F. A. Hayek was, to use Peter Boettke’s phrase, a “lifelong learner,” changing his position on a variety of topics throughout his long career as he tested the boundaries of his framework and sought to iron out its contradictions. The Hayek I wish to present here is therefore just one Hayek among the several one can find. The crucial elements of this Hayek’s framework were expectations, embeddedness, and innovation. Hayek’s framework when he wrote in this vein can improve our understanding of how interpretations are generated and the impact they have on our social systems. The union of Hayekian analysis and the concept of interpretation allows us to overcome several conceptual tensions which Hayek himself could not, and to evaluate social orders from a discursive rather than positivist or utilitarian perspective.
Hayek began by focusing on one of the central pillars of modern economics analysis: the concept of equilibrium. His suggestion in “Economics and Knowledge” is that equilibrium is a state of affairs in which agents pursue mutually accommodating projects and have their expectations met.
It appears that the concept of equilibrium merely means that the foresight of the different members of the society is in a special sense correct. It must be correct in the sense that every person’s plan is based on the expectation of just those actions of other people which those other people intend to perform and that all these plans are based on the expectation of the same set of external facts, so that under certain conditions nobody will have any reason to change his plans. Correct foresight is then not, as it has sometimes been understood, a precondition which must exist in order that equilibrium may be arrived at. It is rather the defining characteristic of a state of equilibrium. Nor need foresight for this purpose be perfect in the sense that it need extend into the indefinite future or that everybody must foresee everything correctly. We should rather say that equilibrium will last so long as the anticipations prove correct and that they need to be correct only on those points which are relevant for the decisions of the individuals.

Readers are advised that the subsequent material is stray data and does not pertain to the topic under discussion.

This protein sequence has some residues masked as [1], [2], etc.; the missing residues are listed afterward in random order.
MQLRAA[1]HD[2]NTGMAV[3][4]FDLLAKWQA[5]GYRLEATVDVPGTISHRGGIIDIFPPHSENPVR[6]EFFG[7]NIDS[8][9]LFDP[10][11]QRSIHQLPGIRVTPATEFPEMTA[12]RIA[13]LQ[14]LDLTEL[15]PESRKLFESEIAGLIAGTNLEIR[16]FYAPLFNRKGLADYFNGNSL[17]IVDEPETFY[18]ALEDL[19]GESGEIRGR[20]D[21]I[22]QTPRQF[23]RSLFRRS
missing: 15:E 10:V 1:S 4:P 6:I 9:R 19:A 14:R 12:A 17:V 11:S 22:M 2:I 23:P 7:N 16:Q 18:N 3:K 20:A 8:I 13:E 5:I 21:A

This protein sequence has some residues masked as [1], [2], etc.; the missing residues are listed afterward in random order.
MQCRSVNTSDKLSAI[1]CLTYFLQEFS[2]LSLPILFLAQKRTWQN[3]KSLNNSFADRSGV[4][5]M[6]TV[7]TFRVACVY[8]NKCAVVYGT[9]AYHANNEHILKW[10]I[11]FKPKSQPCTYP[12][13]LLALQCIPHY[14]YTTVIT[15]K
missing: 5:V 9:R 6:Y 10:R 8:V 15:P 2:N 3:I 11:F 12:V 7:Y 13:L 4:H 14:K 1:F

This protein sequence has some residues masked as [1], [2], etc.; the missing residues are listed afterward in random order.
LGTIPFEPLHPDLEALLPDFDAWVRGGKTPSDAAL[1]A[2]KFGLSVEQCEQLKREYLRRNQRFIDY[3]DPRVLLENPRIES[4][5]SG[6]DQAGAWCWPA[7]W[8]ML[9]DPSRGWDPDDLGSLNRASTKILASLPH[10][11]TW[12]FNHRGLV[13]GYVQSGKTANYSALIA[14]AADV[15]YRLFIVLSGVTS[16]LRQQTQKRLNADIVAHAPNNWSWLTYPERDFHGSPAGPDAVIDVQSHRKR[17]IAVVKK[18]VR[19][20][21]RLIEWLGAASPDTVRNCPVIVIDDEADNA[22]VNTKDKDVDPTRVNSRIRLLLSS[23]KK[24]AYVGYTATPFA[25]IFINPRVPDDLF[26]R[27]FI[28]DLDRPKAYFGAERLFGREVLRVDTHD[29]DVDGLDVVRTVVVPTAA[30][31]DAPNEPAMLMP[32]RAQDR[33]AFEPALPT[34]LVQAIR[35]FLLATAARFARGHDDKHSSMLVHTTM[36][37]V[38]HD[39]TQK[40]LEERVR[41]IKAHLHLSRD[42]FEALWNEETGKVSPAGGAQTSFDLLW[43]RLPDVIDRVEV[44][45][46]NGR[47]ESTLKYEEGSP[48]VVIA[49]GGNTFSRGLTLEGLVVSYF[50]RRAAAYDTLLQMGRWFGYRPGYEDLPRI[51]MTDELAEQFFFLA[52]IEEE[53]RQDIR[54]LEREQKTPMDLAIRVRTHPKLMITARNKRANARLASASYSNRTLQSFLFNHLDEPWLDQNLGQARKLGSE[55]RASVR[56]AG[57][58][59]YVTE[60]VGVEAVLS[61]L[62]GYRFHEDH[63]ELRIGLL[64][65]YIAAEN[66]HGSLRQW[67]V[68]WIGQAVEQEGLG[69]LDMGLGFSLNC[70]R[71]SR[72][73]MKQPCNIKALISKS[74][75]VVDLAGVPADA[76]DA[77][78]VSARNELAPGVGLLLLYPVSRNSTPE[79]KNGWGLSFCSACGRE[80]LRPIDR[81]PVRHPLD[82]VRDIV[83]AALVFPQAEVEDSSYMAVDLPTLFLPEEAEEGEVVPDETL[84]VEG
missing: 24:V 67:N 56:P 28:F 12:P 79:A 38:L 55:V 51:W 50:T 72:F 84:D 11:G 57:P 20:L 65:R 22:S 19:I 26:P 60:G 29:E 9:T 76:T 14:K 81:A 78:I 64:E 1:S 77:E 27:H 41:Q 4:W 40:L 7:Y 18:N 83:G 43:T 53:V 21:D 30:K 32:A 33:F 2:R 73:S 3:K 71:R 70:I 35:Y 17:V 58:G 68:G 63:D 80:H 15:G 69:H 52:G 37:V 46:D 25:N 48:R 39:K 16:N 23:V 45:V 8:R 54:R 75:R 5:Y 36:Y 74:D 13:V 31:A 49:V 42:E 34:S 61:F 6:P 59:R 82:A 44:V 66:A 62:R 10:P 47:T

Further down he fleshed this out:
Consider the preparations which will be going on at any moment for the production of houses. Brickmakers, plumbers, and others will all be producing materials which in each case will correspond to a certain quantity of houses for which just this quantity of the particular material will be required. Similarly we may conceive of prospective buyers as accumulating savings which will enable them at certain dates to buy a certain number of houses. If all these activities represent preparations for the production (and acquisition) of the same amount of houses, we can say that there is equilibrium between them in the sense that all the people engaged in them may find that they can carry out their plans. This need not be so, because other circumstances which are not part of their plan of action may turn out to be different from what they expected. Part of the materials may be destroyed by an accident, weather conditions may make building impossible, or an invention may alter the proportions in which the different factors are wanted. This is what we call a change in the (external) data, which disturbs the equilibrium which has existed. But if the different plans were from the beginning incompatible, it is inevitable, whatever happens, that somebody’s plans will be upset and have to be altered and that in consequence the whole complex of actions over the period will not show those characteristics which apply if all the actions of each individual can be understood as part of a single individual plan, which he has made at the beginning.
In short, much of our life is spent in relations of more or less mutual accommodation which can be disturbed when our expectations are not met.
Hayek made a radical turn towards embeddedness in his most famous and influential paper, “The Use of Knowledge in Society.” In it, he introduced his “man on the spot” as the agent seeing the world from a ground-level view. Hayek asked what knowledge would be useful to the man on the spot for achieving his ends.